A positive attitude turns failure into success and makes small successes into ever greater ones.
In all human endeavors, an attitude of optimism, expectancy, and enthusiasm is the difference between success and failure. A positive attitude creates motivation to take action, while a negative attitude leeches your emotional energy.
Most people let outside events determine their attitude. When things are going well, they’re in a good mood; when things go poorly, they’re in a bad mood. That’s a recipe for failure, because when things go sour, you can easily get trapped in a downward spiral.
Let me explain.
Most people are at their best–positive, energized, and motivated–when things are going well. Their success creates a positive attitude, which in turn creates more success. That’s an upward spiral, like an eagle rising on updrafts.
Similarly, most people become negative, depressed, and unmotivated when things seem to be crumbling around them. Their failure creates a negative attitude, which in turn creates more failure. That’s the downward spiral, like water draining down a toilet.
Obviously, it’s a wonderful thing to get caught in an upward spiral, because achieving more success seems effortless. However, if you let events create your attitude, a setback can throw you into a downward spiral, where more failure seems inevitable.
To break yourself out of a downward spiral, you must be able to create a positive attitude even in the face of huge challenges. And that’s only possible when you disconnect your attitude from outside events and remain positive even when things look grim.
In a conversation I had a few years ago with Jeff Keller, author of Attitude Is Everything, he said there are five ways to do this:
1. Start your day on a positive note.
The first few minutes after you awake are hugely important to your attitude throughout the day. If you start your day with a news report about all the horrible things that happened overnight, you’re setting the tone for your entire day.
Rather than tuning in to the negativity, create a positive momentum. Read an inspirational book immediately after rising. Listen to motivational podcasts rather than the news while driving to work.
2. Surround yourself with positive thoughts.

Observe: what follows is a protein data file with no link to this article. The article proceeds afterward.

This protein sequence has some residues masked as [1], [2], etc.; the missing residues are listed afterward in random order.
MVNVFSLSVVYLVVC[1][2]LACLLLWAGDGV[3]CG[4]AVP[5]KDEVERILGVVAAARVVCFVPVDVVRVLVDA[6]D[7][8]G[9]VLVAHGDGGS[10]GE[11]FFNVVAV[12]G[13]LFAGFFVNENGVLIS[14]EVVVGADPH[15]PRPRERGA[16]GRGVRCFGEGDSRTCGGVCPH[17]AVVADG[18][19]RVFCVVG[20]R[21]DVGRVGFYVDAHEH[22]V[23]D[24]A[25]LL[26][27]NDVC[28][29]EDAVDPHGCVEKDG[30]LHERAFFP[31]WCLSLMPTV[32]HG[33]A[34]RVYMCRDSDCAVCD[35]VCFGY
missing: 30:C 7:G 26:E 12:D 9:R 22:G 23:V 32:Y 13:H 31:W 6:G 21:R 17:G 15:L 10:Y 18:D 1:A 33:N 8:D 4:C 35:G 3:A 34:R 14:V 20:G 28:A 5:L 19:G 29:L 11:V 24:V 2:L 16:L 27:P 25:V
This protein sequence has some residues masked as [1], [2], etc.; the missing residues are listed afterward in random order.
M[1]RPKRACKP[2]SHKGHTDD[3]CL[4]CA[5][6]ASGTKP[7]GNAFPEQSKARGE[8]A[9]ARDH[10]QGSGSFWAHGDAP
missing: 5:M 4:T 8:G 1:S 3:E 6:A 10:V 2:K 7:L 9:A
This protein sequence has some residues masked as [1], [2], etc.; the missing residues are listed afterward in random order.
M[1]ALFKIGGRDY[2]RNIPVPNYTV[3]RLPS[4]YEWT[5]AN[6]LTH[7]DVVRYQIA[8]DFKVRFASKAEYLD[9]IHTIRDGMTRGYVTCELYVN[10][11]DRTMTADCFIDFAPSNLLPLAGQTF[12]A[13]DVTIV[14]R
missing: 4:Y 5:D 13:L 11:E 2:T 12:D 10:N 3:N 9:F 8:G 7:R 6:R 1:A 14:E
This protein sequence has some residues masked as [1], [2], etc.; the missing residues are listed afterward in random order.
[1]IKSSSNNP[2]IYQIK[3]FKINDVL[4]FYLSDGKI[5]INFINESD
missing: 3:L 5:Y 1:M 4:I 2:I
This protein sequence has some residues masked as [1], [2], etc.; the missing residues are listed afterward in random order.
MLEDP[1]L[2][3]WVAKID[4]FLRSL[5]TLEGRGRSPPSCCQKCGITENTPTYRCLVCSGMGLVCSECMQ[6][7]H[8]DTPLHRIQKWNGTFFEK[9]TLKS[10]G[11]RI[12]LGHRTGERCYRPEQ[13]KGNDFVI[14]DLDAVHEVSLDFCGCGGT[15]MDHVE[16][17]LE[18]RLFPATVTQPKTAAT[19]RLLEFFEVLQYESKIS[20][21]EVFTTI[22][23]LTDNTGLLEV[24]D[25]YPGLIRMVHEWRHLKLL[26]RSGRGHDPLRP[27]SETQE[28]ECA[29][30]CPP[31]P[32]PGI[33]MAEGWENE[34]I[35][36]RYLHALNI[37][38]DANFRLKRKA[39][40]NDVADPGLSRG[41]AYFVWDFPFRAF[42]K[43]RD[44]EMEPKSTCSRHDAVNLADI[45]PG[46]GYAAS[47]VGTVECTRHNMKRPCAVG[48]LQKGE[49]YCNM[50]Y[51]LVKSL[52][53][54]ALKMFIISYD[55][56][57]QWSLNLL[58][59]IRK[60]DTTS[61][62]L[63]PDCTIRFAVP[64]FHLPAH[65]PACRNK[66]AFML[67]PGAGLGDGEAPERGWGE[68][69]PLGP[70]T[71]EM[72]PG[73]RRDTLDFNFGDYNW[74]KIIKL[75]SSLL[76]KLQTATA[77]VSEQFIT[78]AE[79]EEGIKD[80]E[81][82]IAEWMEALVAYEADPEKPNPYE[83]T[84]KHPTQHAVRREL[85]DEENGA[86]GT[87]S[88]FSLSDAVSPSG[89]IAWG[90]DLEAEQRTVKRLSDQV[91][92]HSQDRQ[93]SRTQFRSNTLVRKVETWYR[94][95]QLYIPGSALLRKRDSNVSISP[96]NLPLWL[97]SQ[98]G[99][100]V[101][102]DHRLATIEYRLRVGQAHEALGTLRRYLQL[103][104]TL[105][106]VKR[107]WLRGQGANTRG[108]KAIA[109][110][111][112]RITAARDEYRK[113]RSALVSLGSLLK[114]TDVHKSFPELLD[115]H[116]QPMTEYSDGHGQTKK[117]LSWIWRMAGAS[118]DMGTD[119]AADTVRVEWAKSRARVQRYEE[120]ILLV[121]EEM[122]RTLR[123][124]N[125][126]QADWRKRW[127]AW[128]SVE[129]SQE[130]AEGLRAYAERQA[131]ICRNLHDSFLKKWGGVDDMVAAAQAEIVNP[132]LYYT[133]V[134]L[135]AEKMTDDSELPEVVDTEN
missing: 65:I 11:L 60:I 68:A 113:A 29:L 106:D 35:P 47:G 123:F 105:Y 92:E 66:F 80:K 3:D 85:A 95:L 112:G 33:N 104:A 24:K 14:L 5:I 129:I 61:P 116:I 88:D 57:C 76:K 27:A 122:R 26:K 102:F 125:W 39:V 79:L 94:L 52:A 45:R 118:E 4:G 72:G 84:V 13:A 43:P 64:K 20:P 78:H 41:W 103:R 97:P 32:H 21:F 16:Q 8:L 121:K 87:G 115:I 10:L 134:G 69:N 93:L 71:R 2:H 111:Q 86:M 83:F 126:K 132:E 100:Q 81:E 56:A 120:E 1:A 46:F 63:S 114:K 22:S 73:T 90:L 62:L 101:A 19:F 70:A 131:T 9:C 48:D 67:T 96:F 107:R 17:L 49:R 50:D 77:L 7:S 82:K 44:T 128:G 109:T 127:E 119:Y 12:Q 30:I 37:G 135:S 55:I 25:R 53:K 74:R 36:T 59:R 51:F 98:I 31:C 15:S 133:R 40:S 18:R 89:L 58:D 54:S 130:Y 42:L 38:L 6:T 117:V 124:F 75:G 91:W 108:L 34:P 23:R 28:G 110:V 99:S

When I was a teenager, I was deeply embarrassed by the fact that the driver’s area of my mother’s car sported half-a-dozen Post-it notes on which she’d written positive affirmations and quotes that she found motivating.
From my perspective today, I understand that those Post-its were tools that allowed her to maintain a positive attitude, which eventually led her to become a top regional salesperson for Bristol-Myers.
Keep a Post-it pad handy at all times. Whenever you hear a quote that makes you feel positive and motivated, write it down. Post it on your screen, dashboard, headboard, or bathroom mirror.
3. Limit your exposure to pessimists.
Pessimists are energy vampires. They secretly hate and envy people who can remain positive during difficult times. Because their misery craves company, they’ll try to drain you dry with their complaints and negative spin.
Unfortunately, it’s not practical to completely avoid pessimists in many work environments. However, it is always possible to reduce your exposure to them.
Don’t hang with pessimists at the water cooler or lunchroom. As much as possible, keep them out of your meetings. Be “way too busy to talk” if they stop by to chitchat.
When you absolutely must interact with pessimists, limit your conversation to the business at hand. Don’t get sucked into a gripe session or pity party.
4. Welcome your mistakes.
It’s easy to get discouraged when you screw up. However, I have found that I have always learned far more from my mistakes than from those rare times when I hit the proverbial home run.
More important, though, making mistakes is a natural consequence of taking risks, and if you don’t take risks, you’ll remain stuck in the same place.
Sometime in the future, maybe I’ll write a post about some of the bonehead moves I’ve made in my career. At the time, they were cringe-worthy, but now I see them as incredibly valuable experiences.
5. Adopt a positive vocabulary.
I’ve written about this in the past, but it bears repeating now. Neuroscience has proved that the words you use to describe an experience programs the way your brain remembers and interprets that experience.
Therefore, it’s vastly in your interest to:
- Avoid negative phrases like “I can’t,” “It’s impossible,” and “This won’t work.”
- Use positive phrases like “Let’s have some fun with this” and “Go for it.”
- Don’t complain about stuff you can’t control, like politics and the economy.
- Focus conversations on stuff that you can influence, like your company’s sales.
- Stop griping about your personal problems. You’re at work, not in therapy.
- Respond enthusiastically when asked “How’s your day?” or “How’s it going?”
These seem like little things, but your spoken and unspoken vocabulary are a huge part of how you interpret the world, and therefore how you feel about it.
There is nothing in your career, indeed in your life, that has a more positive outcome than taking conscious control of your attitude. It empowers you to break out of a downward spiral, while making your upward spirals longer and higher than ever before.